During the years before slavery was abolished in the United States, many people put their own lives and livelihoods in jeopardy to do what they felt was the right thing, to help slaves find their way to freedom. This meant aiding them in a trek that led all the way to Canada. When I was in school, I thought the slaves were okay as long as they made it to a free state. Somehow I missed the fact that they could be recaptured from any state and sent back. I also was ignorant of laws passed to punish anyone who helped them to flee. The Fugitive Slave Act of 1850 did just that, so that anyone giving food, shelter, or other aid to a runaway slave could be imprisoned or fined. This law also provided for slave-hunters to be rewarded when they successfully brought back a runaway. Because of these rewards, the slave-hunters became greatly emboldened. Greed raised its ugly head, and sometimes, as happens in this book and in real life, the people assisting the runaways were attacked.
This is a little background for The Light Across the River, a historic fiction based strongly on true history. Rev. John Rankin and his family were strong abolitionists who, from their farm perched above the Ohio River, helped around 2000 slaves on their way to freedom. As they grew old enough, his thirteen (yes, thirteen) children became part of the family business. One of these children was Johnny Rankin, and this novel is basically seeing events through his eyes. This is where a lot of the fiction comes in, imagining his life. While the bigger picture is all about the escapades and drama of conducting slaves safely to the next station, there is also the more personal story of Johnny maturing and learning some valuable life lessons. Johnny is known as a blabbermouth, so it isn't an easy thing for his parents to trust him with any knowledge of the people moving through their home or of other conductors. So many lives would be affected if he blabbed any secrets. He also needed some attitude adjustments about his oldest brother Lowry and his place in the family. On one hand The Light Across the River deals with the true story of the Underground Railroad, but on the other it is the story of a young boy growing up and dealing with problems many others of his age can identify with.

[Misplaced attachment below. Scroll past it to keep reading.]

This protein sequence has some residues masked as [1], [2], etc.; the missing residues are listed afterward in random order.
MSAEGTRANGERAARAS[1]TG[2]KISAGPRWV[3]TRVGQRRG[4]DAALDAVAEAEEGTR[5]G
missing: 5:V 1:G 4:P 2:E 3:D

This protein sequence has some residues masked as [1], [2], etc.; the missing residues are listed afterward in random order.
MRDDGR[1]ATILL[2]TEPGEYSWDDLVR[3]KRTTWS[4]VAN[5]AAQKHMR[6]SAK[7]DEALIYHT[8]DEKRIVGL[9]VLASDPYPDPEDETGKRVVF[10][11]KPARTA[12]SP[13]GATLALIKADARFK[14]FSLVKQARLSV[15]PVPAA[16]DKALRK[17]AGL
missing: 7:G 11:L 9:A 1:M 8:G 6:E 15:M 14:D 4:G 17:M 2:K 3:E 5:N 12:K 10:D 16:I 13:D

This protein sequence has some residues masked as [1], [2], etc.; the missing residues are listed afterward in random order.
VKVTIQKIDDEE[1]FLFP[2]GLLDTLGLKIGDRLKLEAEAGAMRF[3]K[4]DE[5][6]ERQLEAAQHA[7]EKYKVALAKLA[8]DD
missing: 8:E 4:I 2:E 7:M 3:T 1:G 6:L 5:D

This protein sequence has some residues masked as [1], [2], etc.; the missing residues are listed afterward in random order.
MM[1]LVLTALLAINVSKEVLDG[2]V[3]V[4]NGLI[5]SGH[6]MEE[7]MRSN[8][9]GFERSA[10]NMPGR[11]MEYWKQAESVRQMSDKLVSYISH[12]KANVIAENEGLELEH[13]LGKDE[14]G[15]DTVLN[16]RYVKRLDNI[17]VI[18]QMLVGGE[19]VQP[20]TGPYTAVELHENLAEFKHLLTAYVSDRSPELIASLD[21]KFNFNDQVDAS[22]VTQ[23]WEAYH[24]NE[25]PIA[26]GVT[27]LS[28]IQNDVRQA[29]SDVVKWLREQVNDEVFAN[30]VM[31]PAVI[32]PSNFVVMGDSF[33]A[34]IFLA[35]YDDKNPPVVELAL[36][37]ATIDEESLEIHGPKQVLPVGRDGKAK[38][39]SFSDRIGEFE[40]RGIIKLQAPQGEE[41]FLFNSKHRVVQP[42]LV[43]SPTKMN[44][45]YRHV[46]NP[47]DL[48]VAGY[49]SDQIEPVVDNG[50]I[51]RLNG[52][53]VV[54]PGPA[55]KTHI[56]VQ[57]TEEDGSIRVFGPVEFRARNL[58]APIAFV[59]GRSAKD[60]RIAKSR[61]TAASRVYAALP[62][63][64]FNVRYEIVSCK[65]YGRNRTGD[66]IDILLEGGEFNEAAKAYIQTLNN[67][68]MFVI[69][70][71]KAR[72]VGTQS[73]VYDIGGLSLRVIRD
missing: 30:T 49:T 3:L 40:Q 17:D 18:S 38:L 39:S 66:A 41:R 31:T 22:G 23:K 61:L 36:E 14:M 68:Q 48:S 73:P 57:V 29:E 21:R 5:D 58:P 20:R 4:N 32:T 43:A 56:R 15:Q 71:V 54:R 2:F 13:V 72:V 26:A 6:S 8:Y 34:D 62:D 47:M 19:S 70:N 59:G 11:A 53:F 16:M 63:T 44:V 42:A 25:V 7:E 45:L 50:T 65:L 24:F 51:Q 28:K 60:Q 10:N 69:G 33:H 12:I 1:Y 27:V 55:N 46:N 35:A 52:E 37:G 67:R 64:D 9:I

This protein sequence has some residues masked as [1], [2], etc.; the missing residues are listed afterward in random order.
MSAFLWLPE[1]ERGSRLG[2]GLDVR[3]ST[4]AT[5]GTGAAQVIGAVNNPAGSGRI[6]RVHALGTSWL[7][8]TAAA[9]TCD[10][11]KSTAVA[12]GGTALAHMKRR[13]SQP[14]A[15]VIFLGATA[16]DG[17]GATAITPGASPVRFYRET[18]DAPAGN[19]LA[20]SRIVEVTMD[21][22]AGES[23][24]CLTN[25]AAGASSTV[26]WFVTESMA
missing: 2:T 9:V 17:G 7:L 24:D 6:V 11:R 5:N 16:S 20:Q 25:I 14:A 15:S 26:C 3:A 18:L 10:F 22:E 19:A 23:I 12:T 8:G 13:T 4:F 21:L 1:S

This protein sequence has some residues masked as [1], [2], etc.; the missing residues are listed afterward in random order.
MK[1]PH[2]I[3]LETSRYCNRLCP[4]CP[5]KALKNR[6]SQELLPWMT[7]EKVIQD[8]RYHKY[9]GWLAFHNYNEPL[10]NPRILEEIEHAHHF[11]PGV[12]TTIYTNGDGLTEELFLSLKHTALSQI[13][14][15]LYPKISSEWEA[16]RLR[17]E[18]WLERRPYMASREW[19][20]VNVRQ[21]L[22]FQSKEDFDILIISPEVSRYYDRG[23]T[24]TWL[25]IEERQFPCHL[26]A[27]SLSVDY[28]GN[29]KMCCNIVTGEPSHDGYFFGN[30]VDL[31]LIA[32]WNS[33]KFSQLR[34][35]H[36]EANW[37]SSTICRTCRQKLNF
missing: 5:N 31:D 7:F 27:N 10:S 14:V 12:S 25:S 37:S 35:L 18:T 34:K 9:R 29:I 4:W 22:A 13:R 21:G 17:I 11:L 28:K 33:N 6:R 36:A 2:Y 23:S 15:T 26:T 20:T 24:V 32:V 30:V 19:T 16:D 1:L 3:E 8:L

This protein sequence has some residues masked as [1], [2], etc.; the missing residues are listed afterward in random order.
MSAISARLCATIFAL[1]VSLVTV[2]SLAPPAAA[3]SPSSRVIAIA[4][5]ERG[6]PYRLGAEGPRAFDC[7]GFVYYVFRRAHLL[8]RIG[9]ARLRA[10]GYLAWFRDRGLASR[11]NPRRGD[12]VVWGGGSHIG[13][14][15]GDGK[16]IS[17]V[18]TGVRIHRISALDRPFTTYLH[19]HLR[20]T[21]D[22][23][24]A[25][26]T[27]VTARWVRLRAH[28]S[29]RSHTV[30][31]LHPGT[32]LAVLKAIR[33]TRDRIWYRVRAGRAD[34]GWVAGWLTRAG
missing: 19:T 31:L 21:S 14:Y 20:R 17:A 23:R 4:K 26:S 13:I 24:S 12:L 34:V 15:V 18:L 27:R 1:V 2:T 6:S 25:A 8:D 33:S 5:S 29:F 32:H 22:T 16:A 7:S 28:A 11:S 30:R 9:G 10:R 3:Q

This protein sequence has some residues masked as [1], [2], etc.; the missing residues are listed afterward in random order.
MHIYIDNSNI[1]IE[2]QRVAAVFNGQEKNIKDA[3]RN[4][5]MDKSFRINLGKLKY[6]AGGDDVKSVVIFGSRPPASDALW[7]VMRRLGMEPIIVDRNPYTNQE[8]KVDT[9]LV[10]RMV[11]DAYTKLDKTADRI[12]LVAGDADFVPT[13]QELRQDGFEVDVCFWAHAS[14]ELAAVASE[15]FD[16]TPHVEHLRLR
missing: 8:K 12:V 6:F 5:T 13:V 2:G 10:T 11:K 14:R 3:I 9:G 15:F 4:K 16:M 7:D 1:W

Personally, I was intrigued with the story of the real Eliza from Uncle Tom's Cabin, Harriet Beecher Stowe's world-changing book. As it turns out, Eliza (which was not her real name, we're fairly sure) was a real traveler who came across the Ohio on breaking ice, stopping at the Rankins' home. Eliza's incredible story mingles with Johnny's and eventually, through the Rankins' connections to Lane Theological Seminary, becomes part of a novel that helped to spread the ideas of abolition.
This is a book I highly recommend for any mid-grade readers, and I even encourage older readers to look into it and the previous Rankin novel, Across the Wide River. For any home schoolers, I urge you to include these books as part of your reading program, something that you can discuss along with studies on slavery, abolition, and the Underground Railroad.
To help out one family or reader, I'm going to give away both books, Across the Wide River and The Light across the River. I'll hold a drawing on Sept. 1, choosing one name from all the comment-makers on my blogspot, the Shoutlife blog, and the Gather blog. Tell me why you would like the books. That's all you have to do!
For more, check out Stephanie Reed's Shoutlife page and website.
You can buy the books at many bookstores. Online, they are available through amazon.com, Christianbook.com, and Barnes and Noble.